Paul A. Goble
Since the beginning of Vladimir Putin’s invasion of Ukraine, it has been obvious to all but the blind and those who refuse to acknowledge what they in fact see that the Kremlin has used regular Russian military units in Ukraine and that Moscow is thus guilty of aggression under the terms of the UN Charter, Aleksandr Skobov says.
“All the intelligence services of the leading Western powers from the very beginning had incontrovertible evidence of direct Russian intervention,” the Russian commentator says. And simply did not lay their cards on the table. Not the intelligence services, of course, but their political leaders.”
“The civilian leaders of the leading Western democracies as a result kept the situation undefined, thus playing the Kremlin game.”
They did so in some case because they did not want to “drive the rat into the corner” and thus cause him to behave even worse. And in others because they wanted to “give him the chance to retreat while saving face.”
On numerous occasions, Western leaders had the chance “to officially, via the UN, recognize the Russian Federation as an aggressor.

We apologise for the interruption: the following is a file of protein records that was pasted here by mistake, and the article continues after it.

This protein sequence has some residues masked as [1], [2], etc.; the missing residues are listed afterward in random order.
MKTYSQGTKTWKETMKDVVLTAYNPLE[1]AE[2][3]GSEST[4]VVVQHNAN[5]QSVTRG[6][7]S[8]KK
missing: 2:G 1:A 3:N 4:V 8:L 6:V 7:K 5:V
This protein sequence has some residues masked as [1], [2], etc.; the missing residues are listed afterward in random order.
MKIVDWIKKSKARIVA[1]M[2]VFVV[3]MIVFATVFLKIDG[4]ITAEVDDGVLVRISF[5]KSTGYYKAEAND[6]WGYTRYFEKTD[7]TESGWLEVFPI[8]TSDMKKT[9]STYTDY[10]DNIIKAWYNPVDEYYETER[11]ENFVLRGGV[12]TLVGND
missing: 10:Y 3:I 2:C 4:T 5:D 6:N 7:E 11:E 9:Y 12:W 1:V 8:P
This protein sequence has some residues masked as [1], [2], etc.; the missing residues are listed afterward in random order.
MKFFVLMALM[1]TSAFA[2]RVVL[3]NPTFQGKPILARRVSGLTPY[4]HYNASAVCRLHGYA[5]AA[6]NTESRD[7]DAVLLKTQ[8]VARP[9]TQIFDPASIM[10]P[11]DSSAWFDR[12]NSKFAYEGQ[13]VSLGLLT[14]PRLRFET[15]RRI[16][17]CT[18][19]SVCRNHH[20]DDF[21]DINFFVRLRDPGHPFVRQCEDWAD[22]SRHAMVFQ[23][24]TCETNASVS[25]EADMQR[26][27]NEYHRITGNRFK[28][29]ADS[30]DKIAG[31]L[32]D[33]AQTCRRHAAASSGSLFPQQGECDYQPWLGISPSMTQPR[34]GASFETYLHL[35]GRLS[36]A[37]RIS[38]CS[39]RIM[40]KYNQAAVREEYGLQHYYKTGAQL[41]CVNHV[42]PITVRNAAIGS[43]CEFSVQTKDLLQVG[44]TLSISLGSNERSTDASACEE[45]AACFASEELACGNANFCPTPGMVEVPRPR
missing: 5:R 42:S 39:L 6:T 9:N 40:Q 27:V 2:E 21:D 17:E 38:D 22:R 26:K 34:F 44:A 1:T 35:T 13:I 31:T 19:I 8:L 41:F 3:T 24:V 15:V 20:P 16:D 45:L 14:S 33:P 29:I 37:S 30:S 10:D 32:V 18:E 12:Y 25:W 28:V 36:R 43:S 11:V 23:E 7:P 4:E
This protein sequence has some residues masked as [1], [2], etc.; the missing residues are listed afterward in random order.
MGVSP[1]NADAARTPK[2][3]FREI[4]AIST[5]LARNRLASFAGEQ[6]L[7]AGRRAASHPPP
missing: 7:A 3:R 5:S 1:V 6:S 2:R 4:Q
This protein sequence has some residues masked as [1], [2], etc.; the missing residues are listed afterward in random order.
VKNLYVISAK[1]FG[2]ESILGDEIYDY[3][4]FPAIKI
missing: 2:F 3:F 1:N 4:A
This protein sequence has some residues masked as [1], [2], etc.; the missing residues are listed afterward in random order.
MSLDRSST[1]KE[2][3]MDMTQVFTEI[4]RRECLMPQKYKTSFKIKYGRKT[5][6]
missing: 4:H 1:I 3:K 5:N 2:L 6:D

They did not use this opportunity,” showing themselves to be “the cowardly and corrupt world bourgeoisie” that Moscow officials have long accused them of being.
The failure of the West to do so is now bearing the fruit that Vladimir Putin counted on from the beginning: given that Western leaders weren’t prepared to be clear about what the Kremlin leader had done, they are now rapidly backing down from what they had done to show they did understand what was going on but weren’t prepared to say so.
Western leaders are about to readmit Russia to the G-8, and ever more of them are talking about easing sanctions and bringing Moscow back into the fold of the international concert of nations.
Putin has simply outlasted them. Had he followed up his invasion of Ukraine with another invasion, they might have behaved differently; but he didn’t.
Instead, just as in the case of Georgia in 2008, Putin has appeared to stop – and what Skobov calls “the cowardly and corrupt” West has rushed to act as if nothing really serious has happened and as if what has occurred must now be ignored in favor of some future that they are certain will be different.
It is as Churchill said at the end of the 1930s, “an old old story,” one in which those who don’t want to stand up to aggression or even call it by name constantly seek to find points of agreement with the authors of that aggression. Most dictators have been in too much of a hurry; Putin isn’t. And now he is collecting the benefits of his on-again, off-again aggression.